The fear is certainly valid, whether you agree with the interpretation of the license or not. No academic would be happy with the idea of someone twisting their words and republishing something that, if misconstrued, could damage their reputation as a scholar.
I'm inclined to suggest that a CC-BY license does not in fact grant these rights, as the fine print about 'moral rights' points out, noting that 'derogatory treatment' of the licensor's work is not permitted.
Nevertheless, the terms of the license do suggest it is up to the licensor to monitor and police this activity, and if necessary, turn to the courts to enforce it. That's just not practical for a busy academic.
Remixing isn't the only problem. Copyright of images or graphs can also be an issue. Anyone who gives a public lecture these days will be familiar with the release forms that you're asked to sign that require you to grant someone the right to reproduce images and graphs you don't own that happen to be on your powerpoint slides. Academic monographs have the same problem. How can we release our content as open access if the work contains someone else's work for which we have had to ask permission?
If I'm not mistaken, these two issues are the biggest objections to CC-BY licenses for the humanities and social sciences. Thankfully, Professor Mandler has offered another solution, and I'm all for solutions:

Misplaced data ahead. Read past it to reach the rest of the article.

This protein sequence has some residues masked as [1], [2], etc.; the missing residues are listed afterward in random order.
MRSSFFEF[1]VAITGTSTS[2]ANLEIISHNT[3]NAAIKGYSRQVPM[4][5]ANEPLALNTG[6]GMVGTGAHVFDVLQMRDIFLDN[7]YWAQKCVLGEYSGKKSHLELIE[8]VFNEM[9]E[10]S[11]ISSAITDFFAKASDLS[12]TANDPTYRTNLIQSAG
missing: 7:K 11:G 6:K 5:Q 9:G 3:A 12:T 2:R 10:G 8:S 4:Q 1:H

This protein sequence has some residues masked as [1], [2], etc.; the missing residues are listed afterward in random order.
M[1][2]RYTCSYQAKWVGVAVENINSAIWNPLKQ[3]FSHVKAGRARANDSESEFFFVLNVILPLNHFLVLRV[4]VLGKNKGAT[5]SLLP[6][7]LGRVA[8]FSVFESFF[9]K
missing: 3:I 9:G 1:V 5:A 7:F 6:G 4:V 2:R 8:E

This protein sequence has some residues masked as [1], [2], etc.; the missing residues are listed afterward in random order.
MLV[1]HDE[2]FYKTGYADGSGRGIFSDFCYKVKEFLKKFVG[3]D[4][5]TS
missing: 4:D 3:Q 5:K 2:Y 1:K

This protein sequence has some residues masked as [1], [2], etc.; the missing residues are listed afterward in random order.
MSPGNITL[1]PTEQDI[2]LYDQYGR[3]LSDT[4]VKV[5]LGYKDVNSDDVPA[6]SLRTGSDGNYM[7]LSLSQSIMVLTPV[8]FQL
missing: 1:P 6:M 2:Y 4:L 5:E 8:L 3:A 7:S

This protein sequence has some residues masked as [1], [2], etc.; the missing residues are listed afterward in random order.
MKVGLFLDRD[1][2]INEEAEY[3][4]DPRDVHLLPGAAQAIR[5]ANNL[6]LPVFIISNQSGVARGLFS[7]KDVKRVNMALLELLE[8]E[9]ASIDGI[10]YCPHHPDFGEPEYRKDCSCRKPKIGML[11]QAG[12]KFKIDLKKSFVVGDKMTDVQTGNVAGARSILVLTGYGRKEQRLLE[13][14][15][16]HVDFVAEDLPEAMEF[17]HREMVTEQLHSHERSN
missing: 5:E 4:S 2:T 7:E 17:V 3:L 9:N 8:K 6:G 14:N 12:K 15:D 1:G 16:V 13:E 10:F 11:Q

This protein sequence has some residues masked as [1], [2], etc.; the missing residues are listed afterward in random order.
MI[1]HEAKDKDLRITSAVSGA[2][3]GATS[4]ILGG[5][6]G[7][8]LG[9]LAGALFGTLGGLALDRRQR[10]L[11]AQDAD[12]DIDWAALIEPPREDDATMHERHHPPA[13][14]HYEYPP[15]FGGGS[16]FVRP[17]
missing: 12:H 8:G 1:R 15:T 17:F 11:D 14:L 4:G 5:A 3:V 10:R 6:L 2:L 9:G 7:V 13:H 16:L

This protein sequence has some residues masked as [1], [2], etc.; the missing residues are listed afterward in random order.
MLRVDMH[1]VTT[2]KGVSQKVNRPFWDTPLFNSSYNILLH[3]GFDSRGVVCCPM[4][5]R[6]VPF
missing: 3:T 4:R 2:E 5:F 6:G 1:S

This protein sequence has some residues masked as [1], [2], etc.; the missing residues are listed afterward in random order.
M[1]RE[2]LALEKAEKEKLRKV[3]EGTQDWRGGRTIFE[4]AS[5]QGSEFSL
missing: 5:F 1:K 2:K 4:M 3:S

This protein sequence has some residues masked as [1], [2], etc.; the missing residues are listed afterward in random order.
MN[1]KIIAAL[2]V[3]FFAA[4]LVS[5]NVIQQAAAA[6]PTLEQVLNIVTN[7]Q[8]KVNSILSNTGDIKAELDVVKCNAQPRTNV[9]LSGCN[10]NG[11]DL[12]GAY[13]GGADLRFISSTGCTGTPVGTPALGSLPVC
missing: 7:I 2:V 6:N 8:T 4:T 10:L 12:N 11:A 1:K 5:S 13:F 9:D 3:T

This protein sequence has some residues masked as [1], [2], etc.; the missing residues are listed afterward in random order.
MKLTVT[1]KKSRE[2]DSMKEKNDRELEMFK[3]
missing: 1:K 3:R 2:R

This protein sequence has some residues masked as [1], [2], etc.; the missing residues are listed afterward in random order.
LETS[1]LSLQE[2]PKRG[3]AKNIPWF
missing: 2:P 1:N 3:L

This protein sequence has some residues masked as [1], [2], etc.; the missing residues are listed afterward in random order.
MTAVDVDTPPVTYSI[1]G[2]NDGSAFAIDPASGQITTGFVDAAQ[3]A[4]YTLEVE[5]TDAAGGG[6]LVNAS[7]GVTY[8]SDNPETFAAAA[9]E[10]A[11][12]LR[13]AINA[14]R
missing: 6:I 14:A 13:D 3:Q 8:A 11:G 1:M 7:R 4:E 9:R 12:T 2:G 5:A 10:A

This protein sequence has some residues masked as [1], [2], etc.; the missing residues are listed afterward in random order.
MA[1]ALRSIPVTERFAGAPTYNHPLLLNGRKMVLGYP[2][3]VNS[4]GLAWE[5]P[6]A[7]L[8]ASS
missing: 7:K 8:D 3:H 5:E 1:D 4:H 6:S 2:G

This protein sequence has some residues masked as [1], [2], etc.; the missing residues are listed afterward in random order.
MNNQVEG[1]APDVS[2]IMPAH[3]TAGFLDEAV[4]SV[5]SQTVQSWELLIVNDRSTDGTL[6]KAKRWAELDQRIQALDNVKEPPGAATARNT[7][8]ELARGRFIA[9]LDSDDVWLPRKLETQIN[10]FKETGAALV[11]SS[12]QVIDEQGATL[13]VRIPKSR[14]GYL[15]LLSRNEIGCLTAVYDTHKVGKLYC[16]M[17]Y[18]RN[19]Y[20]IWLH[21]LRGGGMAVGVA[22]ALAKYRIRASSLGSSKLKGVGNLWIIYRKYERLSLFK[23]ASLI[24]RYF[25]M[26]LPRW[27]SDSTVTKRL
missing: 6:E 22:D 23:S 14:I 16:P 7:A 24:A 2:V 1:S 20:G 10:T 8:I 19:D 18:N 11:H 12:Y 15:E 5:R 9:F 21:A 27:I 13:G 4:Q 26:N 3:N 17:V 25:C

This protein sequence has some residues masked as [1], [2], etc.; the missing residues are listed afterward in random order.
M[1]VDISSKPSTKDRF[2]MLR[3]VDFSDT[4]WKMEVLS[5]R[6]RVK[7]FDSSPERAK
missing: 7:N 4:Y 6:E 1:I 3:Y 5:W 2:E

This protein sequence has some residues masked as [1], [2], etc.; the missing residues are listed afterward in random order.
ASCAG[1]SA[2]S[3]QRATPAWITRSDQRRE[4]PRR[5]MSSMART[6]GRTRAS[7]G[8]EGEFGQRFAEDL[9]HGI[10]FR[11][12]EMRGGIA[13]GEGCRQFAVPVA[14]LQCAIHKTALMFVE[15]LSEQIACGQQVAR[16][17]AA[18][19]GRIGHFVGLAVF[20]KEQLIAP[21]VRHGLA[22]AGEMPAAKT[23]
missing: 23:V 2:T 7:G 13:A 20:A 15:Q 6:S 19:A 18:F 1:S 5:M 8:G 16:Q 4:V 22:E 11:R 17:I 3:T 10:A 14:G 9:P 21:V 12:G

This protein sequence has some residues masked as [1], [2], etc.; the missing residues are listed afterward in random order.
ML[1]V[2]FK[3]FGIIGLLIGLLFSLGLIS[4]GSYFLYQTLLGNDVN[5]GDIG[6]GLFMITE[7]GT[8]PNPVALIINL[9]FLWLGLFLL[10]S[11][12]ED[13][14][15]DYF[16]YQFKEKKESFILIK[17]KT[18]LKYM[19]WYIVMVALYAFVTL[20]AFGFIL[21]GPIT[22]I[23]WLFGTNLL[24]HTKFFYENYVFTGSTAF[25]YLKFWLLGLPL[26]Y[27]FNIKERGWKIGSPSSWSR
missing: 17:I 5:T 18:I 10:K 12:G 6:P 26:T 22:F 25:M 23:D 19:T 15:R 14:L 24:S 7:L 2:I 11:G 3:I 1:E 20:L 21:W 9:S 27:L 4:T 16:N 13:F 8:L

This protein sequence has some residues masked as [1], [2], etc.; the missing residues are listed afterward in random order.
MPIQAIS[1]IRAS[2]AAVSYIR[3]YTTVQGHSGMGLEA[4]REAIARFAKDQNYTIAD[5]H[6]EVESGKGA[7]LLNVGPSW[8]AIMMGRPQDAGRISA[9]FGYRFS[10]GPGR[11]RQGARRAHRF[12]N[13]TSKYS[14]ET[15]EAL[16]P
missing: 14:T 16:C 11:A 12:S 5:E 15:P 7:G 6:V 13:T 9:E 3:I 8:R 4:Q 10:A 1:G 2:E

New License needed for HSS (Humanities and Social Sciences)
What a fabulous idea. What on earth are we waiting for? I present to you all for consultation: the Academic Freedom License, designed specifically with the needs of academics in mind, that both promotes open access and reuse, and prevents the types of abuses outlined above.
Academic Freedom License
For works released under an 'Academic Freedom License', you are granted the right:
To Share - to copy, distribute and transmit the work in its entirety only.
To Analyse - to data mine and study the work and publish or create work of your own based on that analysis.
To Sell - to make commercial use of the work in its entirety only.
Under the following conditions:
Attribution - You must attribute the work in the manner specified by the author or licensor (but not in any way that suggests that they endorse you or your use of the work)
Excluding - You are prohibited from sharing, analysing, or selling any aspects of the work specified by the author or licensor (such as images under copyright or sections not produced by the author)
With the understanding that:
Waiver - Any of the above conditions can be waived if you get permission from the copyright holder.
Public Domain - Where the work or any of its elements is in the public domain under applicable law, that status is in no way affected by the license.
Other Rights - In no way are any of the following rights affected by the license:
- Your fair dealing or fair use rights, or other applicable copyright exceptions and limitations;
- the author's moral rights
- Rights other persons may have either in the work itself or in how the work is used, such as publicity or privacy rights